Friday, July 16, 2010
Saturday, June 26, 2010
Conventional risk factors of cardiovascular disease and mortality in the general population such as obesity, hypercholesterolemia, and hypertension appear to be paradoxically protective and are associated with increased survival among dialysis patients (Kalantar-Zadeh et al, Kidney Int. 2003). Also, it was reported recently that there is paradoxical increase in the risk of stroke among dialysis patients receiving warfarin therapy for atrial fibrillation (Chan et al, JASN Oct 2009). Now there is an addition to the list of reverse epidemiology in ESRD. In the current issue of JASN, Chan and colleagues report increased mortality with digoxin use in ESRD patients (Chan et al, JASN, June 2010). In this study, authors compared 4549 dialysis patients on digoxin with 116,315 dialysis patients who were not on digoxin. This is a retrospective study. However, authors did propensity score analysis to match patients with similar comorbidities in both groups. It was found that digoxin use was associated with 28% increased risk of death. This was most pronounced in patients with lower predialysis serum potassium of less than 4.3 mEq/L. It is likely that hypokalemia, which frequently occurs immediately post dialysis in our ESRD patients, enhances the toxicity of digoxin. In conclusion, we all apply same principles of medicine learnt from general population to our dialysis patients. It seems we have to re-examine everything in our ESRD population.
Tuesday, June 22, 2010
Monday, June 21, 2010
Renal Physicians Association (RPA) has excellent series of presentations on billing, coding and documentation. These are very helpful for all practicing nephrologists especially for those going to practice in the community.
Sunday, June 20, 2010
Caveolin-1 is the primary structural component of caveolae which are cell membrane invaginations on endothelial cells, adipocytes, fibroblasts and pneumocytes etc. It is anti-fibrotic and is shown to be reduced in conditions such as scleroderma and idiopathic pulmonary fibrosis. In a recently published JAMA paper (Moore et al, JAMA, April 2010), it was shown that donor single nucleotide polymorphism in gene encoding for Caveolin-1 was associated with long term renal transplant outcomes. Authors investigated this SNP in 785 white kidney transplant donors and their respective recipients with median follow up of 81 months post transplantation. It was found that donor genotype AA, compared to AC and CC genotypes, was associated with increased risk of allograft failure (Hazard ratio of about 2). The findings were confirmed in another independent cohort within UK. This is an interesting study that may not alter our clinical practice at present but will atleaset open new avenues in renal fibosis research if the findings are replicable in other studies.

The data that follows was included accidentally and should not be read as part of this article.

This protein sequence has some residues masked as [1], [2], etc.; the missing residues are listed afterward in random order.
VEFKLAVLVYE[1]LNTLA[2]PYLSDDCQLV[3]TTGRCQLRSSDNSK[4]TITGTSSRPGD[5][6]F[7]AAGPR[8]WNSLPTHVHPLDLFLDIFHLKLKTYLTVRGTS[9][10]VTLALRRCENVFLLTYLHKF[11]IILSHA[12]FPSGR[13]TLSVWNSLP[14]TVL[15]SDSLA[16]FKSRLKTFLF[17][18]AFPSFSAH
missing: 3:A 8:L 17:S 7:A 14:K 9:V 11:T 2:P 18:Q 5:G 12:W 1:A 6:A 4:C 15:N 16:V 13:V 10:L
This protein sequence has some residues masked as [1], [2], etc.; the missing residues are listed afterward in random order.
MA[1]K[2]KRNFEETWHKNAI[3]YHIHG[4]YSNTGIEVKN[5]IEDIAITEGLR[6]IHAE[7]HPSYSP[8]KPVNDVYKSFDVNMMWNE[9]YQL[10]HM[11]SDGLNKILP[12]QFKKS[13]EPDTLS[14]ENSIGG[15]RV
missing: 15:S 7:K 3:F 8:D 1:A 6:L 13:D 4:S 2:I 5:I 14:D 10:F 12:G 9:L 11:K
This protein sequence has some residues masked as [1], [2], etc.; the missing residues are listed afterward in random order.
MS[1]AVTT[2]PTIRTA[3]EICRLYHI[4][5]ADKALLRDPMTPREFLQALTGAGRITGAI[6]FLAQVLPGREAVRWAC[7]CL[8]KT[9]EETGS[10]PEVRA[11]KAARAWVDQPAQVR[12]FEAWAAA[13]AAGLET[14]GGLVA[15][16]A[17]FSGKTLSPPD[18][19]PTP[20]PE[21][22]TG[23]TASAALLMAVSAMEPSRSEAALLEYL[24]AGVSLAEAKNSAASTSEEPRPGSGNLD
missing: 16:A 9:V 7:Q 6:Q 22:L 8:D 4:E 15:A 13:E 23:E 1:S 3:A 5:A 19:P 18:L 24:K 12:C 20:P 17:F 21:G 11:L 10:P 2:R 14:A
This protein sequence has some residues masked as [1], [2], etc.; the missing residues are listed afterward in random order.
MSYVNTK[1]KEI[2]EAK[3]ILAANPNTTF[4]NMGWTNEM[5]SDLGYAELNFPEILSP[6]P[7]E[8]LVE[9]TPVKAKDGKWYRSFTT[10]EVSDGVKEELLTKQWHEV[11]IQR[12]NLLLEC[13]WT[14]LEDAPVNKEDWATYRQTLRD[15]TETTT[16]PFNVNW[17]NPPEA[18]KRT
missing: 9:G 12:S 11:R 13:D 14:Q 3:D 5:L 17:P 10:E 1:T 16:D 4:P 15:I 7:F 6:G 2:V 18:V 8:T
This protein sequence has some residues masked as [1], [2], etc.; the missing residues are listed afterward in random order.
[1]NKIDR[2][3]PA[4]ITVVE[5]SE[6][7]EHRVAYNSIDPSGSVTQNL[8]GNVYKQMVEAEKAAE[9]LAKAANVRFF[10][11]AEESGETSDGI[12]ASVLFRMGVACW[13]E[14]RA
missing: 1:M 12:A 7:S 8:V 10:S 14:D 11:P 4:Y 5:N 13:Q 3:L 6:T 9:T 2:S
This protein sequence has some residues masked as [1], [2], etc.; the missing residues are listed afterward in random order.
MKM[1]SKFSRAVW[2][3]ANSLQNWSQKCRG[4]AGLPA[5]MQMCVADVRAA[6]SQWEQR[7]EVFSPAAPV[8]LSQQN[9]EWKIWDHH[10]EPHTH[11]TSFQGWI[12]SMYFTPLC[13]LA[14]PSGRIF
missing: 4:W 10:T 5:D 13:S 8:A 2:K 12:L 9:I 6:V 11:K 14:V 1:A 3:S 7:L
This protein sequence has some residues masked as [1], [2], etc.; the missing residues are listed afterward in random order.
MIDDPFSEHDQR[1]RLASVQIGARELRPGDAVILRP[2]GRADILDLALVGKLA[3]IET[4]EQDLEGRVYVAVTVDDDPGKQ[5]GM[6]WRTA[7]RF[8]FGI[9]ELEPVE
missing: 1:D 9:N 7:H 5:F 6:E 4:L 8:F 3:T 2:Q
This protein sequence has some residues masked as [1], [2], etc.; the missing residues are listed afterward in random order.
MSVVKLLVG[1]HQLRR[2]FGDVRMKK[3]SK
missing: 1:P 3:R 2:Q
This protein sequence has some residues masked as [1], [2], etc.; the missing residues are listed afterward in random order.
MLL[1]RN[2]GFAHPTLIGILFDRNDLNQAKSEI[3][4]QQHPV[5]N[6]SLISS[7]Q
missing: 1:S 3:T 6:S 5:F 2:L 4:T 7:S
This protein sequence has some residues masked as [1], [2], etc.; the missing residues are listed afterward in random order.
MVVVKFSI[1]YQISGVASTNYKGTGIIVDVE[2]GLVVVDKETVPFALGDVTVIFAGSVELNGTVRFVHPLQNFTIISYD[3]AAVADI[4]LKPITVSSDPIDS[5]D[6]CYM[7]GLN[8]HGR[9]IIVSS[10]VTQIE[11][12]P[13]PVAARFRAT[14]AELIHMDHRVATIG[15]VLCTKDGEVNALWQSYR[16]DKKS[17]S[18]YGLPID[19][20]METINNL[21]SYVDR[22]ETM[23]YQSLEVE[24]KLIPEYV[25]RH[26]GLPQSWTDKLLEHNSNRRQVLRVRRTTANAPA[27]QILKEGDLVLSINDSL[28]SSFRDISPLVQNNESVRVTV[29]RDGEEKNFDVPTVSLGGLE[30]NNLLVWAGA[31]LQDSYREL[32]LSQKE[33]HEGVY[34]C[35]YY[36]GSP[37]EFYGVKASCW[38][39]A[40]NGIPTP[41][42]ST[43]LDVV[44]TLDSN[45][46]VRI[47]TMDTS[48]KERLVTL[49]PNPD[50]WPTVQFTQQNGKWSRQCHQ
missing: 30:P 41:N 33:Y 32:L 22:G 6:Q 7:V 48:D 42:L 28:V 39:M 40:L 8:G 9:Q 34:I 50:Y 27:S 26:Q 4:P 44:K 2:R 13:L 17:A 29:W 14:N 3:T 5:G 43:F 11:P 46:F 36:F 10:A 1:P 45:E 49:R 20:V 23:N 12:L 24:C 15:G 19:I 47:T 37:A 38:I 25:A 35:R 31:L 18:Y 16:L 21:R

Tuesday, June 15, 2010
Recently, I had to look up this topic after one of my patients posed this question. In the largest study that I could find on this topic (Vikse et al, NEJM, Aug 2008), outcomes data on 570,433 women from national registries of Norway were reviewed. The relative risk of ESRD among women with history of preeclampsia was 3.2 to 6.7 compared to women without history of preeclampsia, with risk being higher in women who had preeclampsia in more than one pregnancy or if preeclampsia resulted in low birth weight or preterm infant. This translates into an absolute risk of less than 1% after a mean time of 17 years after first pregnancy. The main limitation of this study is that it is based on administrative database and is not a prospective study. There is a systematic review and metanalysis on this topic in the current issue of AJKD (McDonald et al, AJKD, June 2010). In this review, data from 7 cohort studies involving 273 patients with preeclampsia and 333 patients with uncomplicated pregnancies were analyzed. It was found that, after a mean of 7.1 years postpartum, 31% of women with history of preeclampsia had microalbuminuria compared to 7% of controls.